Important connections created at Living Lab event
The Findery event arranged in KUH Kaari Hospital in early February gave rise to some welcome conversations between businesses and health care professionals. Important connections were created to the benefit of all.
The Findery event, organized by Living Lab, saw businesses and professionals make connections.
Innovations from three businesses at different stages of product development were presented at the event. One of the firms was Kuopio’s Medikro Ltd, founded in 1977. The founder, Kuopio-born Mikko Eloranta, developed and built one of the world’s first digital spirometers in 1980, making the company a trailblazer in its field. In 1996, in association with NASA, the company built the world’s smallest digital system to measure autonomic cardiovascular function.
– We made eight of these devices altogether, some of which ended up on the Mir space station. It was a challenge, but a quite rewarding one, says Jari Piirainen, domestic sales manager for Medikro Ltd.
The company’s latest product is called Medikro Duo, a device designed to help in asthma and COPD screening.
– The Medikro Duo has been on the market for one and a half years now, and now we want to get it tested. We believe the Living Lab service can get us the customer feedback we need straight from users. Events like the Findery, where we can market our product to professionals in the field and get their feedback, are very welcome as well.
Interfacing with business
Facilitating feedback between companies and hospitals and presenting new innovations to healthcare professionals are some of the objectives Living Lab seeks to accomplish through its services. Esko Vanninen, KUH Vice President of Research and Innovation, says the Living Lab and the Findery event make it possible for the hospital organization to interface with business, and thus influence the development of products and concepts it will adopt in the future.
– Similar earlier events have been of great interest to our staff. The event is also easily accessible, in our own cafeteria in the middle of the day, says Vanninen.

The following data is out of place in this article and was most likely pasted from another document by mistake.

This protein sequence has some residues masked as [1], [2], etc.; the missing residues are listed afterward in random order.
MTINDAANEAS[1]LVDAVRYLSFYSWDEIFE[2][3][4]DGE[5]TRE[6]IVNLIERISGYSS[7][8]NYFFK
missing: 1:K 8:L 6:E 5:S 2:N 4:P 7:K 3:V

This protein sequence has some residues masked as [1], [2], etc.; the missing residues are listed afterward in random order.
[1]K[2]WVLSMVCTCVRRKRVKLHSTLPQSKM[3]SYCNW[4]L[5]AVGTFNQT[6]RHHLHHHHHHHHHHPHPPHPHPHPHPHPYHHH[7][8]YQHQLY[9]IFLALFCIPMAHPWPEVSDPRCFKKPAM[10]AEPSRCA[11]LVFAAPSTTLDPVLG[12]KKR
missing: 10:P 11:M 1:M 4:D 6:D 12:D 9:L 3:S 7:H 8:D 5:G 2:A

On this occasion, too, interested personnel from many departments were seen milling about and having conversations running the gamut of fields. Midwives Mari Vilppunen and Emmi Pirinen said they are interested in the latest technologies and seeing its development process.
– We’d like to see a device with applications for pregnancy and childbirth care, they said.
The ALGOA PROGRESS team from the University of Eastern Finland brought out a computational modelling algorithm that may, for example, help predict the progress of osteoarthritis in a still seemingly healthy knee.
– We also try to simulate the effects of conservative and operative treatments on the progress of osteoarthritis. This information can enable the physician to predict which course of treatment is likely to yield the best results. The objective is to prevent the onset of the illness or to slow its progress, says business developer Joona Kemppainen.
The method is the result of more than 15 years of research. The work to develop a commercial application of the algorithm began in 2018 and is ongoing. The preparations are aiming at spinning off the academic research project into a business in the coming years.
– We hope to use the Living Lab service to collect experiences, opinions and ideas from doctors and other target demographics, helping us direct the development of the application. We also want the opportunity to test it out in practice, says Kemppainen.
– In addition, feedback from events like the Findery can give us an idea of what to look into and how to further develop the method and the application, says Kemppainen’s partner in the team, researcher Mikael Turunen.
The Findery is all about the customer’s needs
Whereas the university team is in the early stages of commercialisation, eLive Ecosystems Ltd from Savonlinna is at the final stages of its own product development process. Founder and CEO Mikko Saajanlehto says KUH is the closest university hospital to Savonlinna, and therefore makes for a compelling option to conduct clinical research and testing of their device.
– Our device, designed to screen for and monitor the progress of sleep apnea, is unique in that it’s designed to be used by both physicians and consumers, says Saajanlehto.
He thinks the Living Lab service offers a good opportunity to test the device in practice, and the Findery events make is possible to receive feedback and recommendations.
– Doctors and nurses are the people who best know the bottlenecks in the healthcare business, and the best to help us on our way forward.
Saajanlehto is glad eLive Ecosystems was invited to the event.
– It was absolutely worth coming. Let’s hope we can get started with practical product testing as well.
More specific instructions for starting a cooperative relationship can be found at the Business Kuopio website at www.kuopiolivinglab.fi
The Kuopio Living Lab project is funded by the European Regional Development Fund, the North Savo Regional Council, the City of Kuopio and the Kuopio University Hospital.
Text and photo: Maiju Korhonen